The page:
© Reuters. FILE PHOTO: A Star Ferry boat crosses Victoria Harbor in front of a skyline of buildings in Hong Kong, China, June 29, 2020. REUTERS / Tyrone Siu
By Scott Murdoch, Alun John, and Kane Wu
HONG KONG (Reuters) – Some global banks, funds and other financial services companies say they are stepping up recruitment in Hong Kong, a sign that the city’s unique position as a financial gateway to China outweighs concerns about Beijing’s tightened control.
Goldman Sachs Group Inc (NYSE :), City group Inc (NYSE :), UBS AG and other banks are each hiring hundreds of people in the city this year, significantly expanding their existing ranks.
Citigroup, for example, has announced that it will increase its workforce by 1,500 people, including additional employees and replacements in 2021, twice as many as a year ago. It has about 4,000 people in the city. A Goldman spokesman said the bank, which employs approximately 2,000 people in Greater China, expects new hires in Hong Kong to increase 20% this year.
The Securities and Futures Commission, Hong Kong’s market regulator, is seeing a recovery in the licenses it issues to those involved in asset management, securities and other financial activities, according to information on its website. The total number of licenses issued rose 1.7% at the end of March compared to nine months earlier and was just below an all-time high in 2019.
“Hong Kong has some unique advantages and will remain the gateway to China for many of our local and global customers,” said Kaleem Rizvi, head of Citi’s Asia-Pacific corporate bank.
Many financial firms have slowed employee recruitment over the past year after protests against Chinese rule and a new security law were imposed on the city to crush dissenting views on Beijing and the coronavirus pandemic, six bankers, recruiters and other executives said the branch.
The increased hiring plans of some of the big players show that they are now ready to live with the political risks.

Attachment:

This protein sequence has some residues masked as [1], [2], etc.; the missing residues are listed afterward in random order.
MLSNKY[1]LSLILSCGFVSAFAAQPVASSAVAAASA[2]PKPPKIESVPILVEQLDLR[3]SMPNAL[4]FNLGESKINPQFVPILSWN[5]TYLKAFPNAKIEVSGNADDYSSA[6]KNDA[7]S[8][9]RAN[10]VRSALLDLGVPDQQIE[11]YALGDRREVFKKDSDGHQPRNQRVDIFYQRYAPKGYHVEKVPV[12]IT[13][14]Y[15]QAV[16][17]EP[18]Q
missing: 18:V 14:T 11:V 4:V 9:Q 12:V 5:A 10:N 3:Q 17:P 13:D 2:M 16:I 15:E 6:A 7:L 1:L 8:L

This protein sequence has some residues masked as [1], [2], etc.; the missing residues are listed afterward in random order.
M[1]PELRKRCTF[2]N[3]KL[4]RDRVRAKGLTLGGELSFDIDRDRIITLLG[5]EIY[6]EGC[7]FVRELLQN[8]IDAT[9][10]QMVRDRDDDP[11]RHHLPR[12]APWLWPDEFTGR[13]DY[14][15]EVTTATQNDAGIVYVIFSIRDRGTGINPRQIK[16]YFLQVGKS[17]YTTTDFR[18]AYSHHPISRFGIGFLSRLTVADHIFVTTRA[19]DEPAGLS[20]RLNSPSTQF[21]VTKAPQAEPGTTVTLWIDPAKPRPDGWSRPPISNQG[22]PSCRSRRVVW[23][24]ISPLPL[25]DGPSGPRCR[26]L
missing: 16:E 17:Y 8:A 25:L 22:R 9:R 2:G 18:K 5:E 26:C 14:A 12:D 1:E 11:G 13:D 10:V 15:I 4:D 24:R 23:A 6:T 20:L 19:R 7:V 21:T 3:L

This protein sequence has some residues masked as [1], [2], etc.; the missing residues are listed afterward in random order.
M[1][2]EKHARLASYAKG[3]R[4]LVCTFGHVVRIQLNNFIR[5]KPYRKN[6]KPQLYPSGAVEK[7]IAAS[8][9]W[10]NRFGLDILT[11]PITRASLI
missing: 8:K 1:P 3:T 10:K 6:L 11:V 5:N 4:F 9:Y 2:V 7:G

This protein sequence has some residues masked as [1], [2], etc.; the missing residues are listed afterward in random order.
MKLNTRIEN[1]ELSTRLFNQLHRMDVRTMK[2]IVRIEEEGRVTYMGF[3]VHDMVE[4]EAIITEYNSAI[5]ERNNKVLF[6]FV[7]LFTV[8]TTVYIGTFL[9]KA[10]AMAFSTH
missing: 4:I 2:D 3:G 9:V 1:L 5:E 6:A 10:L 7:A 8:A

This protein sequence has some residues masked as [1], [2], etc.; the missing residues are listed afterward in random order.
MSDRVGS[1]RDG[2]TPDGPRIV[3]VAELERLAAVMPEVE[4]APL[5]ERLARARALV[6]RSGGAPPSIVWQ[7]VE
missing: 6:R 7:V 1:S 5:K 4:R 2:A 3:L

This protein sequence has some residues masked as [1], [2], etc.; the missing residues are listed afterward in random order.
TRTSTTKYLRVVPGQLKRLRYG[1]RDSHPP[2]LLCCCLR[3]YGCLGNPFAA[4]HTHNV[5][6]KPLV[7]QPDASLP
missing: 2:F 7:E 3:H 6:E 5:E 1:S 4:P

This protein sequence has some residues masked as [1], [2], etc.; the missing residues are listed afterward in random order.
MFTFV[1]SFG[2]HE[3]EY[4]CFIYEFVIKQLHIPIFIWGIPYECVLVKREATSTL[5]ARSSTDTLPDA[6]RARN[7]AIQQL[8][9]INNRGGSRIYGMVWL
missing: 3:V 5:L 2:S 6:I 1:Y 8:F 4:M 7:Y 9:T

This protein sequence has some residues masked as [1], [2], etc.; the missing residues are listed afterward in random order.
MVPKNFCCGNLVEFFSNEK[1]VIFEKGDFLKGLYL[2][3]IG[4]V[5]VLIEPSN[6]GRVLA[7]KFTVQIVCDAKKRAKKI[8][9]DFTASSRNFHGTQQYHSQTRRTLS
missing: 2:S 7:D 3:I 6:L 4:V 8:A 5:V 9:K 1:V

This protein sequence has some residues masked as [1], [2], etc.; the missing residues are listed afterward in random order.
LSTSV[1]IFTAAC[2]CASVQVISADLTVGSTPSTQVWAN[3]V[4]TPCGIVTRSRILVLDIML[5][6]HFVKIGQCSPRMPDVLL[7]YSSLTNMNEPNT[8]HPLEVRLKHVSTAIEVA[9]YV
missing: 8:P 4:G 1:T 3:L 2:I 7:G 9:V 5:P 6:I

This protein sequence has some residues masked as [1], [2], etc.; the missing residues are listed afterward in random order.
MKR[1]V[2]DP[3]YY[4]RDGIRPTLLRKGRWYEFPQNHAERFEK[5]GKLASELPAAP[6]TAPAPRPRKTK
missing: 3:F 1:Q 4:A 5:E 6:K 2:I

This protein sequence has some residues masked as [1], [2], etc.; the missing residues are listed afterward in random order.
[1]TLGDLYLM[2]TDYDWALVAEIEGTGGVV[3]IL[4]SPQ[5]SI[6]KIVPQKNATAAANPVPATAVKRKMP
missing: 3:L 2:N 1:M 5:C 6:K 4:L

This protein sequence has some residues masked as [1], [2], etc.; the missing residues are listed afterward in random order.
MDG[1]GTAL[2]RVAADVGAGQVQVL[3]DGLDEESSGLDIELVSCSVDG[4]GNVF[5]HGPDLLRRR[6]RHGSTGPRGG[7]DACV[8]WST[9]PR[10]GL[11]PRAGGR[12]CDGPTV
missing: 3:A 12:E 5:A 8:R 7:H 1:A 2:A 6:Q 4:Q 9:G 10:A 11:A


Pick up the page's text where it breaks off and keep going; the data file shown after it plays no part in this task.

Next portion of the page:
“Everyone in the business community I’ve spoken to welcomes the peace and stability now compared to the chaos of 2019,” said Weijian Shan, chairman and chief executive of Hong Kong-based private equity group PAG.
Certainly the policy remains controversial and worrying for some finance professionals, some bankers said. Some foreign financial workers have left Hong Kong or are considering leaving Hong Kong along with thousands of residents of the former British colony.
The Hong Kong police have asked some banks to release the account details of opposition activists and politicians arrested under a strict national security law imposed by Beijing, and the government has threatened bankers with prison terms for handling assets of media magnate Jimmy Lai, which was released after the new law are frozen.
Hong Kong’s financial regulators declined to comment on bank hiring plans or some bankers’ unrest over political tightening.
Bankers and other financial services firms polled by Reuters said much of the lure to be in Hong Kong came from the city’s close ties with China and the dealings that go with it.
This business is booming. Flows through the stock connect programs that link Hong Kong to the Shanghai and Shenzhen stock exchanges rose to record highs in the first quarter of 2021.
Firms, mainly in mainland China, raised more money from listings in Hong Kong in the first five months of this year than in the same period of the past four years combined, Refinitiv data shows. Mergers and acquisitions in Greater China are the highest since 2018.
Anthony Fasso, Asia Pacific head of global asset manager PineBridge Investments, said Hong Kong is adjusting to the new realities. “We believe that Hong Kong will remain a globally competitive international city on the doorstep of one of the largest and fastest growing economies in the world,” said Fasso.
In addition to Goldman and Citigroup, the Swiss bank UBS hired 200 employees in the year to March, 20 new full-time employees compared to seven in the previous year, a spokesman said.
The bank hired 100 contractors and 80 college graduates in the year ended March. It was the highest number of college graduates to join UBS in more than 10 years. The bank has 2,500 employees in Hong Kong.
HSBC stocks Plc (LON 🙂 has announced it will hire 400 people in Hong Kong this year as part of its plan to hire 5,000 people in the region to manage wealth in Asia over the next five years.
Lok Yim, Hong Kong head of Deutsche Bank AG (NYSE :), said the German bank was also planning further strategic hires after the strongest first quarter in years.
“We’re probably two to three times as busy now as we were at the end of last year,” said Olga Yung, regional director of Hong Kong recruitment firm Michael Page.